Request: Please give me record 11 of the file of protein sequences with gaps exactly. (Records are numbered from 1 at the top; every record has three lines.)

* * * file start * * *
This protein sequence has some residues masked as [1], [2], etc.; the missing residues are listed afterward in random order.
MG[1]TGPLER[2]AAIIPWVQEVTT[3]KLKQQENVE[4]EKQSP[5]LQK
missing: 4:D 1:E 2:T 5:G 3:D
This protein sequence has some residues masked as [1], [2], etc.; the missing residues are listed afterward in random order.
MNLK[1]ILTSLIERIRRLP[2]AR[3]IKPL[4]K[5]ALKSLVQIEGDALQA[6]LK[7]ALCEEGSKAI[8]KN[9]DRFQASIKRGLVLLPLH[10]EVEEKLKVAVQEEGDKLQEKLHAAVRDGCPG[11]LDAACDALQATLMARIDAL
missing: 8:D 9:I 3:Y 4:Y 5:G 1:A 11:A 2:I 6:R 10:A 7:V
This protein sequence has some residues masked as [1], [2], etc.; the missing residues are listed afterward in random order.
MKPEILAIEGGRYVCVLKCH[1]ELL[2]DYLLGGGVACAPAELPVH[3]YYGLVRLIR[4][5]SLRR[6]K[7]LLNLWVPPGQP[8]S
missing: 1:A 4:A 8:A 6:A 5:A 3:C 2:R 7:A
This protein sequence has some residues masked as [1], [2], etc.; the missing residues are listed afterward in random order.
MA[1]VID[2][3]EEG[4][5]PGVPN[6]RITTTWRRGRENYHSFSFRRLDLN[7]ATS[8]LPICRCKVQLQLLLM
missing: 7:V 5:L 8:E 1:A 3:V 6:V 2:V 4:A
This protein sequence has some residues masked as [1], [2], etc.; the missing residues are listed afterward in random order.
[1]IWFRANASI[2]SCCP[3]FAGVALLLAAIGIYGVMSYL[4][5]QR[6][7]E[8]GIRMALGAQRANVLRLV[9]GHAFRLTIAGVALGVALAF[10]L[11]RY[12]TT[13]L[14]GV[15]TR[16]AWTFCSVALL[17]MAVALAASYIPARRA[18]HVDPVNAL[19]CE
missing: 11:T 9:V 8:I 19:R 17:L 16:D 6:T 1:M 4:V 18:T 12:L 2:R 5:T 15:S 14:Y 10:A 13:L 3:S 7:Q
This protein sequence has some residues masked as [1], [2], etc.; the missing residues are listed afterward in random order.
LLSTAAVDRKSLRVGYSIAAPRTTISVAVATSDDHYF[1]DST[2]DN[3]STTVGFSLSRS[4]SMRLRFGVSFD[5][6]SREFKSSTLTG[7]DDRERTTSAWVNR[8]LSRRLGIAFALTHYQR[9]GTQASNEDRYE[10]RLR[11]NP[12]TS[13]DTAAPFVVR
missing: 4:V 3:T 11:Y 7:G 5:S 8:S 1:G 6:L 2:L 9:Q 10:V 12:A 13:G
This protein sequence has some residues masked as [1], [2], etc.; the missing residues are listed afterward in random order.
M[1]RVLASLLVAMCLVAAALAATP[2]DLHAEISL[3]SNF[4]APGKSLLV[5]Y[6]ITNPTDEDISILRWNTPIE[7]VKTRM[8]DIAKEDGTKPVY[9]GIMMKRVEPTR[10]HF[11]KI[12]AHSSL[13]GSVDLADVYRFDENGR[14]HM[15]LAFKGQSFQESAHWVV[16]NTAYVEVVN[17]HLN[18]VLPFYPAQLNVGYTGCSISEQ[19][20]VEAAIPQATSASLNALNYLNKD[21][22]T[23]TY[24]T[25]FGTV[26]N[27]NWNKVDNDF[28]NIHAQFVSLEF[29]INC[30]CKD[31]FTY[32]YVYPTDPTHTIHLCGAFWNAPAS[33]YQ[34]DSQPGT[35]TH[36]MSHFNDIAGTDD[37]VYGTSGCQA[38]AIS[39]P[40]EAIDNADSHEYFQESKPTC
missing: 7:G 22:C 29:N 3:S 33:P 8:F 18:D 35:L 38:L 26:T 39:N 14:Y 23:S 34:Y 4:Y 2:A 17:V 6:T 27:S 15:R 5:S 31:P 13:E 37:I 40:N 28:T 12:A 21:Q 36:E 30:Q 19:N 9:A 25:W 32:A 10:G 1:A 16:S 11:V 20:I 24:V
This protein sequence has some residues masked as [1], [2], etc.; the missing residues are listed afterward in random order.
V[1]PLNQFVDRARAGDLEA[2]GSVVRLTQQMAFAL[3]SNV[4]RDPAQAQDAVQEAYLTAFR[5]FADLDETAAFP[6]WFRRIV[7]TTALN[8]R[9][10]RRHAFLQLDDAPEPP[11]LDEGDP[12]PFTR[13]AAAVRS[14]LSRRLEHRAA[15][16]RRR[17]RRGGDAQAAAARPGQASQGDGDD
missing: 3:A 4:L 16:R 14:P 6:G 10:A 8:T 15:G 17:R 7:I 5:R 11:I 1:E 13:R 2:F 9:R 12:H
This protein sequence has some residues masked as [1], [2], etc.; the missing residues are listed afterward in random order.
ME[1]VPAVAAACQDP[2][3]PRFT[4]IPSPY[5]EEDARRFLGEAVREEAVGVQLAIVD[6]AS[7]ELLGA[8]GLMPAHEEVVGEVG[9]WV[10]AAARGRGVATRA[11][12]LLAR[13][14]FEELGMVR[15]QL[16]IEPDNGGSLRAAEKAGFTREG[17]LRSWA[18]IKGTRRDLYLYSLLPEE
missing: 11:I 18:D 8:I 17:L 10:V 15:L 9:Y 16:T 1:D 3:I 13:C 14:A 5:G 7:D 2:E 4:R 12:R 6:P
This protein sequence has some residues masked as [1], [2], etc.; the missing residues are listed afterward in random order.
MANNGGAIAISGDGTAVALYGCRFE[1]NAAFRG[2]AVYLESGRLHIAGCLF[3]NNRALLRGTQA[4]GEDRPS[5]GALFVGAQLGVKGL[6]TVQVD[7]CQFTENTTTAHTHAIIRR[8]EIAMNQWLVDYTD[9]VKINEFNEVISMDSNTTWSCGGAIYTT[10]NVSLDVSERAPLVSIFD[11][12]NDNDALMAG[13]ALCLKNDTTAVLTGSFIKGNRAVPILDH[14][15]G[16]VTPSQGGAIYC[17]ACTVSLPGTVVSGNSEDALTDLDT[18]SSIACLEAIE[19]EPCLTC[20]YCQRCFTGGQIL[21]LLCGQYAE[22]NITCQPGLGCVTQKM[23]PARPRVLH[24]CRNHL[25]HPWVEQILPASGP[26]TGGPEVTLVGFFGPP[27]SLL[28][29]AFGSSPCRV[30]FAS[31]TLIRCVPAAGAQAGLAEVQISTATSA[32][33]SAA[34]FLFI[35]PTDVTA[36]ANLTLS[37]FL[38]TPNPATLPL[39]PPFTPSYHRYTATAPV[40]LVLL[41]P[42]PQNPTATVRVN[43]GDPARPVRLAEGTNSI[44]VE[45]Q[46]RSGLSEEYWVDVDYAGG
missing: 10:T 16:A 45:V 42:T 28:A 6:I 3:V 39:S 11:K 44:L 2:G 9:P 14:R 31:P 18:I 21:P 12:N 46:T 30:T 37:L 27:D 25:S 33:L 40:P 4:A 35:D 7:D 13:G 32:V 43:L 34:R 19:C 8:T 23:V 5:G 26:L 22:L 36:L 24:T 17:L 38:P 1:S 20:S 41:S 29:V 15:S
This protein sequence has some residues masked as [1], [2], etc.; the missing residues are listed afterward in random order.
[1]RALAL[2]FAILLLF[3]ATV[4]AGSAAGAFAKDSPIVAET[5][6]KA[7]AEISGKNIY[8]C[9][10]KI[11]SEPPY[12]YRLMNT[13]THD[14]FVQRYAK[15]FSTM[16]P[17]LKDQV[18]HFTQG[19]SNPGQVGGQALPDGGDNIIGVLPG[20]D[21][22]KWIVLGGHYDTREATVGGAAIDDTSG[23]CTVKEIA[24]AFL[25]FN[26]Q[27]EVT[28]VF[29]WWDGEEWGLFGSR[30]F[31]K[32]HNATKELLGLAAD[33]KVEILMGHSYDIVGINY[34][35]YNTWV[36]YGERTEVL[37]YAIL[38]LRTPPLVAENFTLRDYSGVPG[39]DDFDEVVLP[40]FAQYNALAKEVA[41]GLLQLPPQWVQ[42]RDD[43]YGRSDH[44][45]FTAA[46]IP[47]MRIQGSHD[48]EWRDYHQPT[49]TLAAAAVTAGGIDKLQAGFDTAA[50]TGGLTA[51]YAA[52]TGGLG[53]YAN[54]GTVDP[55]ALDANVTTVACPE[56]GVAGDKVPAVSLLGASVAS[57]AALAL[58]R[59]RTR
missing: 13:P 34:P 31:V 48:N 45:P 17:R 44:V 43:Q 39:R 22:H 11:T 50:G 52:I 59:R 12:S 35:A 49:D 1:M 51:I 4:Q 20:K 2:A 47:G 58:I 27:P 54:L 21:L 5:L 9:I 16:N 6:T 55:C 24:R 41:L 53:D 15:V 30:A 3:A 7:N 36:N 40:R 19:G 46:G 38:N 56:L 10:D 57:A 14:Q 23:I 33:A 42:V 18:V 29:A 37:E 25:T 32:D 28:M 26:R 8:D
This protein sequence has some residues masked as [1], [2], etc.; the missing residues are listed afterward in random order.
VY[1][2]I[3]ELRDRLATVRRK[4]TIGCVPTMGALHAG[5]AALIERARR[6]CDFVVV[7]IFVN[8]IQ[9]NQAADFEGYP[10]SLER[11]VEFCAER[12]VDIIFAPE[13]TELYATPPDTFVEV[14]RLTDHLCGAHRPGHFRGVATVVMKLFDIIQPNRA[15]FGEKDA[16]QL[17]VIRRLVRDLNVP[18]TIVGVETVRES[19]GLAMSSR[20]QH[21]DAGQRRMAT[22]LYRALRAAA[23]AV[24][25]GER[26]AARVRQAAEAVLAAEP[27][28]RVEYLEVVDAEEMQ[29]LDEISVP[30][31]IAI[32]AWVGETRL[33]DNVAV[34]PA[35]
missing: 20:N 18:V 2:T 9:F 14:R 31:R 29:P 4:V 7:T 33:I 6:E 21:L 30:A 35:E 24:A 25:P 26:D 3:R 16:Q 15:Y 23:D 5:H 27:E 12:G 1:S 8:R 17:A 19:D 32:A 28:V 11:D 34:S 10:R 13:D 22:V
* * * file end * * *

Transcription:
This protein sequence has some residues masked as [1], [2], etc.; the missing residues are listed afterward in random order.
[1]RALAL[2]FAILLLF[3]ATV[4]AGSAAGAFAKDSPIVAET[5][6]KA[7]AEISGKNIY[8]C[9][10]KI[11]SEPPY[12]YRLMNT[13]THD[14]FVQRYAK[15]FSTM[16]P[17]LKDQV[18]HFTQG[19]SNPGQVGGQALPDGGDNIIGVLPG[20]D[21][22]KWIVLGGHYDTREATVGGAAIDDTSG[23]CTVKEIA[24]AFL[25]FN[26]Q[27]EVT[28]VF[29]WWDGEEWGLFGSR[30]F[31]K[32]HNATKELLGLAAD[33]KVEILMGHSYDIVGINY[34][35]YNTWV[36]YGERTEVL[37]YAIL[38]LRTPPLVAENFTLRDYSGVPG[39]DDFDEVVLP[40]FAQYNALAKEVA[41]GLLQLPPQWVQ[42]RDD[43]YGRSDH[44][45]FTAA[46]IP[47]MRIQGSHD[48]EWRDYHQPT[49]TLAAAAVTAGGIDKLQAGFDTAA[50]TGGLTA[51]YAA[52]TGGLG[53]YAN[54]GTVDP[55]ALDANVTTVACPE[56]GVAGDKVPAVSLLGASVAS[57]AALAL[58]R[59]RTR
missing: 13:P 34:P 31:V 48:N 45:P 17:R 44:V 43:Q 39:R 22:H 11:T 50:G 52:I 59:R 12:S 35:A 49:D 1:M 51:I 4:Q 20:K 2:A 47:G 58:I 27:P 54:L 21:L 5:L 9:I 16:N 6:T 55:C 24:R 41:L 53:D 15:V 30:A 3:A 7:N 36:N 40:R 19:G 46:G 38:N 56:L 10:D 57:A 14:Q 23:I 33:A 42:V 18:V 29:A 37:E 25:T 32:D 28:M 26:R 8:D